Currently, biodegradable plastics are still expensive and the options are limited. It’s still a kind of niche industry, but as more and more brands adopt these kinds of solutions, you will see prices start to drop and options increase.” Erskine said that Dynamic Blending, a Vineyard, Utahbased manufacturing company that creates both private label and contract manufactured personal care products, is looking to move away from traditional plastic, and toward new solutions for its customers. “This is one reason we are investing heavily in aluminum packaging equipment and offering price breaks on aluminum packaging,” said Erskine. “The cosmetics and beauty industry uses primarily plastic packaging. This needs to change. When we have clients ask for sustainable packaging, we first ask, ‘Why are you doing it? Why do you need it? Why would it matter? Is it important to you or your customers? The answers to these questions make a difference in how we move forward.” Though companies may crave sustainable packaging materials right away, it may be easier said than done for

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“A lot of companies will make products out of hemp-based plastic, but mix it with petroleum based polymer. That reduces the amount of traditional plastic used, but downstream, it may not be able to be recycled and will end up in a landfill.”

any thermo-formal material.” Baker said the new design has been successful among its clients, but that isn’t stopping Jamestown Plastics from looking to the future with the materials they use. Baker said that the company is looking at the use of starch and corn-based plastics for its future products, a shift away from traditional plastic materials. “We are taking a look at some of the starch-based, cornbased plastics that have come onto the market,” he said. “The development of these plant-based plastics has been going on for some time, but there have been some real challenges from the chemistry side of getting the performance out of these materials up to the expected standards of the consumer and the manufacturer. They’ve come a long way, and we’re greatly hoping that they get to the point where they become a viable alternative. If that’s something the market would like to see, we’re all for it. They have a little bit to go as far as performance. That’s not unusual when going toward something new. It takes time to figure these challenges out.” Michael Duffy, global creative director, Equator Design, Chicago, said a move away from plastics and alternative materials will impact the design of packages as well. He cited premium tier packaging with glitter and foils are being increasingly replaced by more sustainable options, while explorations are underway to improve standard


companies to revamp their packaging toward being ecofriendly right off the bat. “One piece of advice never changes,” Erskine said. “Always progress instead of digress. Start with packaging you can afford, and improve the quality as the brand grows. If you digress in packaging quality, that key part of your brand image can be irreparably damaged.” Jamestown Plastics, a Brocton, N.Y.-based manufacturer which has been a producer of thermo-formal plastic packaging for over 50 years, recently unveiled its newest product, the “Clamtainer,” featuring a new “Click It” closure technology designed to use less material than traditional clamshells. The Clamtainer differs from traditional hinged containers by only using one lock instead of two. The product is made from durable, recycled plastics. “What we are currently using today is rPET (recycled polyethylene terephthalate) — both a combination of industrial and reclaimed plastic,” said Jay Baker, president of Jamestown Plastics. “We can make this product out of 22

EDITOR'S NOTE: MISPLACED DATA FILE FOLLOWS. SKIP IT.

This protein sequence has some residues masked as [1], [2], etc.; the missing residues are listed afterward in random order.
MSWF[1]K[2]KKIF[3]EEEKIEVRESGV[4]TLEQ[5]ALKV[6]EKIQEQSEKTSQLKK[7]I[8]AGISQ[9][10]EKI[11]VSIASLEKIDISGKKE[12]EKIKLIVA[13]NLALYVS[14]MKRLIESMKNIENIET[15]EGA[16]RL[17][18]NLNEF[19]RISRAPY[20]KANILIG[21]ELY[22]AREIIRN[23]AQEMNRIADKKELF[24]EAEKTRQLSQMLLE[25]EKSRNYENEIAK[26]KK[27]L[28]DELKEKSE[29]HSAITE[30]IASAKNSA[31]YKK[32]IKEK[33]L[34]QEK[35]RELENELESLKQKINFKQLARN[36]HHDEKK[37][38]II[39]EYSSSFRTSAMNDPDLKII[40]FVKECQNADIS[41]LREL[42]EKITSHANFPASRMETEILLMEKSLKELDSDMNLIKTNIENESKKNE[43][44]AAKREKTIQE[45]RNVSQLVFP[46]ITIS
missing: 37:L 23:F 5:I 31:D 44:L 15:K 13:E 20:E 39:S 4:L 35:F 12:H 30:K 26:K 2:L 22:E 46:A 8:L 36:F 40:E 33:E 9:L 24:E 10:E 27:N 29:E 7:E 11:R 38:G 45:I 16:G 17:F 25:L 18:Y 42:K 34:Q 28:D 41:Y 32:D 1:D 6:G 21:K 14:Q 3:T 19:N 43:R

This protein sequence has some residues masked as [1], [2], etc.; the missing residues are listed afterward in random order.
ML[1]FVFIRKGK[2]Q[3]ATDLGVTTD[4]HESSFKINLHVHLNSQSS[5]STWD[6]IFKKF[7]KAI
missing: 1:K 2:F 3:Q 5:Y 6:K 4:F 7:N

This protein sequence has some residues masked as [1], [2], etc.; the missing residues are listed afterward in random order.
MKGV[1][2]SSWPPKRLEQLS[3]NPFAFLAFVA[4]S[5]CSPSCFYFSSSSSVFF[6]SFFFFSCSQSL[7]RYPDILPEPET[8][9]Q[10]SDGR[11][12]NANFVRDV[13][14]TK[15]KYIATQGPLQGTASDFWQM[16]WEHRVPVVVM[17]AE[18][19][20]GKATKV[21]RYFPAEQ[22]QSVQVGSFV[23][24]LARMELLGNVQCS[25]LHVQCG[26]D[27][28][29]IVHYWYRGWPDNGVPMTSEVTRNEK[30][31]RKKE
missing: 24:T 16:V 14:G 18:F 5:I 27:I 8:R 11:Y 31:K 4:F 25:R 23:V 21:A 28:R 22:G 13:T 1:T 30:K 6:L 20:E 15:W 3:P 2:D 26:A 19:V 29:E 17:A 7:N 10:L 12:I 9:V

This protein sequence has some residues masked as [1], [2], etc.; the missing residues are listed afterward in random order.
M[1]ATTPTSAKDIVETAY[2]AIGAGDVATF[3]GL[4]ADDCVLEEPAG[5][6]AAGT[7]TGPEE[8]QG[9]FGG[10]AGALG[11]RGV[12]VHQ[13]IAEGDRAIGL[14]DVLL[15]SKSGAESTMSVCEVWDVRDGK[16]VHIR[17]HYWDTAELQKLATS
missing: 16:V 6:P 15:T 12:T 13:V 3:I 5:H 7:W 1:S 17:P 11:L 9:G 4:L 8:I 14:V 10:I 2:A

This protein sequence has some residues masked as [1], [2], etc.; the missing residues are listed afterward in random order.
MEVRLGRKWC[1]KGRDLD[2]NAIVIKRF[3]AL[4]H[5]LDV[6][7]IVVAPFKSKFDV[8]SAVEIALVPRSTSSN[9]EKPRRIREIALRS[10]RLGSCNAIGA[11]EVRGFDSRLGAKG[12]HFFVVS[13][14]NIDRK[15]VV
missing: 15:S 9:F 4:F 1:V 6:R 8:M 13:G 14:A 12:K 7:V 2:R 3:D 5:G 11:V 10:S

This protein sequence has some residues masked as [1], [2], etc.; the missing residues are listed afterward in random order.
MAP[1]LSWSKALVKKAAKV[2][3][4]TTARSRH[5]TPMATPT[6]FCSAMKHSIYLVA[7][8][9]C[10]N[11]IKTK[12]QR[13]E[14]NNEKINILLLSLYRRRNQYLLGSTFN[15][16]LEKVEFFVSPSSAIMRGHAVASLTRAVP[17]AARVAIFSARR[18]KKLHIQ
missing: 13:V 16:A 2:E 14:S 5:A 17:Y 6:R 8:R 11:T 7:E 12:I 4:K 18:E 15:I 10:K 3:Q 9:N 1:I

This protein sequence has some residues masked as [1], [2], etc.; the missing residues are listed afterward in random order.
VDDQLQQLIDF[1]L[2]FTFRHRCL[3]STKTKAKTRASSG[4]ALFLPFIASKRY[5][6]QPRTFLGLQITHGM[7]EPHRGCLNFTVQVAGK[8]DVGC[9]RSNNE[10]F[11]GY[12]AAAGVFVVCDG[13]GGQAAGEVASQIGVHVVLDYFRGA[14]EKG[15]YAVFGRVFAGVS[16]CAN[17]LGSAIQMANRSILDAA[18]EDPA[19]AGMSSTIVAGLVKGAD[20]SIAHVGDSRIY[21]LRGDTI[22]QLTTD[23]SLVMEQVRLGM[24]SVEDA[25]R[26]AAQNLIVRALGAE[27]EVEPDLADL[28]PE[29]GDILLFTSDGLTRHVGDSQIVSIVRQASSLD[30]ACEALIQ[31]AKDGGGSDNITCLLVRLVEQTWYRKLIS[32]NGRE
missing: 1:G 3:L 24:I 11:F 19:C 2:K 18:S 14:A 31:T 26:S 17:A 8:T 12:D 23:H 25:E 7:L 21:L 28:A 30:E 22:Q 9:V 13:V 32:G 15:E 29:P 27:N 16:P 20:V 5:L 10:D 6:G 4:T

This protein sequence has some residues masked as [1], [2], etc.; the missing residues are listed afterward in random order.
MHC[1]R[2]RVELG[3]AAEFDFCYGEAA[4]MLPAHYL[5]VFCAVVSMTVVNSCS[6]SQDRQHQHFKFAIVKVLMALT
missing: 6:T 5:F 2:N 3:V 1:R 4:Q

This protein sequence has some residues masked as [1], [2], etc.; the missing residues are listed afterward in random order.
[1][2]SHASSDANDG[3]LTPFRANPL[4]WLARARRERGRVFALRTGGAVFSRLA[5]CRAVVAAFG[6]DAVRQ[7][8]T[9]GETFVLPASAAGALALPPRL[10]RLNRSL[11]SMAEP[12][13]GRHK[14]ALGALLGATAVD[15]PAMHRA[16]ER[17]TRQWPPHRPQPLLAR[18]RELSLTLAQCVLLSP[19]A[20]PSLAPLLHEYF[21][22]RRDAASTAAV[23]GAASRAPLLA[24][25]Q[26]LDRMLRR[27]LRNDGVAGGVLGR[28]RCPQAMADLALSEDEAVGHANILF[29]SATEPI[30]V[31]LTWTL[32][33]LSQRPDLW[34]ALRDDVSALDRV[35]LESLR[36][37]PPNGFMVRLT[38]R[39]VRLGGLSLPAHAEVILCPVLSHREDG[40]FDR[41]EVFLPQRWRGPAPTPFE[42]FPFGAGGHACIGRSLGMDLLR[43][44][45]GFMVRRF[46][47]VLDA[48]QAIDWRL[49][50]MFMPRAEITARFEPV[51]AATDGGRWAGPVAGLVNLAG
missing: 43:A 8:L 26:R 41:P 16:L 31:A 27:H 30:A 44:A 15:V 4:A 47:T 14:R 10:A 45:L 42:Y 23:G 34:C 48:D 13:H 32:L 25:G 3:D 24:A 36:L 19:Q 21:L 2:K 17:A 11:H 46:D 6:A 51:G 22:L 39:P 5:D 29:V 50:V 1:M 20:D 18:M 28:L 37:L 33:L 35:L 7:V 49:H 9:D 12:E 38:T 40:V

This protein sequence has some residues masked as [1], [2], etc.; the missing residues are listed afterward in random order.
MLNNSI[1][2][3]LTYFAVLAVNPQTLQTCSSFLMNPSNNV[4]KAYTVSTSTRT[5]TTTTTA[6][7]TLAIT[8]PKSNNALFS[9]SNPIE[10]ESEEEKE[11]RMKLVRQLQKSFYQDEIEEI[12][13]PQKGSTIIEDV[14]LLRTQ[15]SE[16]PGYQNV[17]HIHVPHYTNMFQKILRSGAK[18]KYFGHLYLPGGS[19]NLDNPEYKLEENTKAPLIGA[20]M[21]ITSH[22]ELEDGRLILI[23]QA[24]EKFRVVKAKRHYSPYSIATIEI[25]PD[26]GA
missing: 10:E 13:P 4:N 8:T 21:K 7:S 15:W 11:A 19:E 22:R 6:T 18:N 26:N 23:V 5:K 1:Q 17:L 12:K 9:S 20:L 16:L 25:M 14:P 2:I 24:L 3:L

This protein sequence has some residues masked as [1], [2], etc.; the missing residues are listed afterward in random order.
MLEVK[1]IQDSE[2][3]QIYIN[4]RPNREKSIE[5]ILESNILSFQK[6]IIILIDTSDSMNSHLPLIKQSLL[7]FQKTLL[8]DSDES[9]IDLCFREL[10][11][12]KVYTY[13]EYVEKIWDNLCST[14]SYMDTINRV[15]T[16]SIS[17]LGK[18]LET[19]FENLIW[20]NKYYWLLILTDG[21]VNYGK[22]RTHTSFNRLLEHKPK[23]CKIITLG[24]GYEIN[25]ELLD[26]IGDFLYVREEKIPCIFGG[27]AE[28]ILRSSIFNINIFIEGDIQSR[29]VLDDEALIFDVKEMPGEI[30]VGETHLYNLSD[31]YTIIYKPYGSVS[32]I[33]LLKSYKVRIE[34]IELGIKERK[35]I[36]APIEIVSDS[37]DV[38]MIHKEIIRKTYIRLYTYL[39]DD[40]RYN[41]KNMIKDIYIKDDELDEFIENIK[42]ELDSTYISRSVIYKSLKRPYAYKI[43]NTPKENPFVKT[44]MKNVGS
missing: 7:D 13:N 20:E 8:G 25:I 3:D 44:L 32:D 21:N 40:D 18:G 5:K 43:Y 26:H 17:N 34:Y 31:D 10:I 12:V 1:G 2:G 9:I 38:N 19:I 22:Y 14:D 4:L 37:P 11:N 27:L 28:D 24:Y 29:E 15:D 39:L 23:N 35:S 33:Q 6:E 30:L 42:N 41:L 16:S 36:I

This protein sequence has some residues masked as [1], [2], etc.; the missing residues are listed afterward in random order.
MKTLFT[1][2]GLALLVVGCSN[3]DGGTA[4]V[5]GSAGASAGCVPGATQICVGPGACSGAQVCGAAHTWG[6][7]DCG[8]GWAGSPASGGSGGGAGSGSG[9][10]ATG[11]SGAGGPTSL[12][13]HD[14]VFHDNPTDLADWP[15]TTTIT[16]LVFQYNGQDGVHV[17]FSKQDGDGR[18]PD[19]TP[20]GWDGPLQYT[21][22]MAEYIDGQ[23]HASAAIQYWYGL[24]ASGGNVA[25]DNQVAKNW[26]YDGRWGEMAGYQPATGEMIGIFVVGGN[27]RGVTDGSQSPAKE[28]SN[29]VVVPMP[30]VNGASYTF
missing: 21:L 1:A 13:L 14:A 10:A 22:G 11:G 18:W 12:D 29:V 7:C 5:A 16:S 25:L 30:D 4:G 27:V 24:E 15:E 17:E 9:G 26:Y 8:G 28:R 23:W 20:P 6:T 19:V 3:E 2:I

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The commercial seaweed market was valued at an estimated



in 2020, and is expected to rise by nearly


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by 2027.

packaging formats for easier post-consumer recycling. “This could include the removal of plastic elements, or where visibility is essential to sales, replacing plastic panes with biodegradable transparent/translucent substrates,” he said. “Brands will continue to respond in myriad ways to public concerns over plastics pollution and climate change — often returning to traditional cans and boxes — and these ‘low tech’ adjustments will go hand in hand with modern, digital advances,” Duffy said. “Tech platforms and AI-enabled tools that reduce waste in production and distribution phases are being bookended on the opposite end of the consumer journey by technological propositions that support the efficiency of post-consumer recycling, including digital watermarking.”